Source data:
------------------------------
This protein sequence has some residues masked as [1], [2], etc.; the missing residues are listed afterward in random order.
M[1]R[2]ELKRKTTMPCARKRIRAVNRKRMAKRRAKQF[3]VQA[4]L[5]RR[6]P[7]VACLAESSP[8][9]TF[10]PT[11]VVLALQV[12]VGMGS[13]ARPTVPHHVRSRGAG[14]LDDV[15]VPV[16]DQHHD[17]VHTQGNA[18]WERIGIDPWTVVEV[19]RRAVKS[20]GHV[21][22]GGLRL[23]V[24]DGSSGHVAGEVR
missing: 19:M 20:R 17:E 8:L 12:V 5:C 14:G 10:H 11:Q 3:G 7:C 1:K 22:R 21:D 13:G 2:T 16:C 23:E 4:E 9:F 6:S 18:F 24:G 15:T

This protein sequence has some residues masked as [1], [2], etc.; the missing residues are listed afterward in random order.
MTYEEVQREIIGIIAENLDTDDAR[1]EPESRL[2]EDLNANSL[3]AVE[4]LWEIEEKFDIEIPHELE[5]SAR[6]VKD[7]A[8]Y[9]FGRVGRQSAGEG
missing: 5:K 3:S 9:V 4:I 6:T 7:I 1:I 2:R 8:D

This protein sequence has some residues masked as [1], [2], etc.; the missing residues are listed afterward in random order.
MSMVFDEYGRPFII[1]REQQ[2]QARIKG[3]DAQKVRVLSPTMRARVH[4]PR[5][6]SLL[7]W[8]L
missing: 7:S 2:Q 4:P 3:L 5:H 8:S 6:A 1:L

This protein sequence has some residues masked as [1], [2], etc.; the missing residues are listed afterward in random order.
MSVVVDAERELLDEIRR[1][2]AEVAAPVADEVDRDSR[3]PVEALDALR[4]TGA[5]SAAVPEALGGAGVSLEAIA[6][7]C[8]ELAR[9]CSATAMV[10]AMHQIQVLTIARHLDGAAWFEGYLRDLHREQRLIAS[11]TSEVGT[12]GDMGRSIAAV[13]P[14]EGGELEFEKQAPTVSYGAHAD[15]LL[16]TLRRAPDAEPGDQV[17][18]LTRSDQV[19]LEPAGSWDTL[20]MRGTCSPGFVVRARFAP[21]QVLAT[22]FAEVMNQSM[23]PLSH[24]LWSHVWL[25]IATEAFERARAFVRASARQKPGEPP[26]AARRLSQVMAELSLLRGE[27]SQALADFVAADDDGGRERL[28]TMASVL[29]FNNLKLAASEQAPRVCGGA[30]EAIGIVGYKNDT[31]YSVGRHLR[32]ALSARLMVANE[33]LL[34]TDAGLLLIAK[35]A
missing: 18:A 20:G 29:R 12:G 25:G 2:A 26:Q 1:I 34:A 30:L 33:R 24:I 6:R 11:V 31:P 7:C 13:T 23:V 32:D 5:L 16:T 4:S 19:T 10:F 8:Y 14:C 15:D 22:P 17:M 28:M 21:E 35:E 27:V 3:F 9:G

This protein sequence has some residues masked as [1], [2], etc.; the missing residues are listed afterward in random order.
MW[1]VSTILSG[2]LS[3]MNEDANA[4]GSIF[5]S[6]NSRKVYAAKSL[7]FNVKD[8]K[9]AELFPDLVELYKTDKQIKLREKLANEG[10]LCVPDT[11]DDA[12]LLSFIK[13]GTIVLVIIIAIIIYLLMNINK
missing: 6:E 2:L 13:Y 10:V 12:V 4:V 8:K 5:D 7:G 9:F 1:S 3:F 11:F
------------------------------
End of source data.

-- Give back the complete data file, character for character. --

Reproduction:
This protein sequence has some residues masked as [1], [2], etc.; the missing residues are listed afterward in random order.
M[1]R[2]ELKRKTTMPCARKRIRAVNRKRMAKRRAKQF[3]VQA[4]L[5]RR[6]P[7]VACLAESSP[8][9]TF[10]PT[11]VVLALQV[12]VGMGS[13]ARPTVPHHVRSRGAG[14]LDDV[15]VPV[16]DQHHD[17]VHTQGNA[18]WERIGIDPWTVVEV[19]RRAVKS[20]GHV[21][22]GGLRL[23]V[24]DGSSGHVAGEVR
missing: 19:M 20:R 17:E 8:L 12:V 5:C 14:G 10:H 11:Q 3:G 7:C 1:K 22:R 21:D 13:G 2:T 16:C 23:E 4:E 9:F 6:S 18:F 24:G 15:T

This protein sequence has some residues masked as [1], [2], etc.; the missing residues are listed afterward in random order.
MTYEEVQREIIGIIAENLDTDDAR[1]EPESRL[2]EDLNANSL[3]AVE[4]LWEIEEKFDIEIPHELE[5]SAR[6]VKD[7]A[8]Y[9]FGRVGRQSAGEG
missing: 5:K 3:S 9:V 4:I 6:T 7:I 1:I 2:R 8:D

This protein sequence has some residues masked as [1], [2], etc.; the missing residues are listed afterward in random order.
MSMVFDEYGRPFII[1]REQQ[2]QARIKG[3]DAQKVRVLSPTMRARVH[4]PR[5][6]SLL[7]W[8]L
missing: 7:S 2:Q 4:P 3:L 5:H 8:S 6:A 1:L

This protein sequence has some residues masked as [1], [2], etc.; the missing residues are listed afterward in random order.
MSVVVDAERELLDEIRR[1][2]AEVAAPVADEVDRDSR[3]PVEALDALR[4]TGA[5]SAAVPEALGGAGVSLEAIA[6][7]C[8]ELAR[9]CSATAMV[10]AMHQIQVLTIARHLDGAAWFEGYLRDLHREQRLIAS[11]TSEVGT[12]GDMGRSIAAV[13]P[14]EGGELEFEKQAPTVSYGAHAD[15]LL[16]TLRRAPDAEPGDQV[17][18]LTRSDQV[19]LEPAGSWDTL[20]MRGTCSPGFVVRARFAP[21]QVLAT[22]FAEVMNQSM[23]PLSH[24]LWSHVWL[25]IATEAFERARAFVRASARQKPGEPP[26]AARRLSQVMAELSLLRGE[27]SQALADFVAADDDGGRERL[28]TMASVL[29]FNNLKLAASEQAPRVCGGA[30]EAIGIVGYKNDT[31]YSVGRHLR[32]ALSARLMVANE[33]LL[34]TDAGLLLIAK[35]A
missing: 18:A 20:G 29:R 12:G 25:G 2:A 26:Q 1:I 34:A 30:L 33:R 24:I 6:R 11:V 31:P 7:C 13:T 23:V 32:D 5:L 16:T 4:S 19:T 10:F 8:Y 14:C 15:D 22:P 17:M 28:M 21:E 35:E 27:V 3:F 9:G

This protein sequence has some residues masked as [1], [2], etc.; the missing residues are listed afterward in random order.
MW[1]VSTILSG[2]LS[3]MNEDANA[4]GSIF[5]S[6]NSRKVYAAKSL[7]FNVKD[8]K[9]AELFPDLVELYKTDKQIKLREKLANEG[10]LCVPDT[11]DDA[12]LLSFIK[13]GTIVLVIIIAIIIYLLMNINK
missing: 6:E 2:L 13:Y 10:V 12:V 4:V 8:K 5:D 7:G 9:F 1:S 3:F 11:F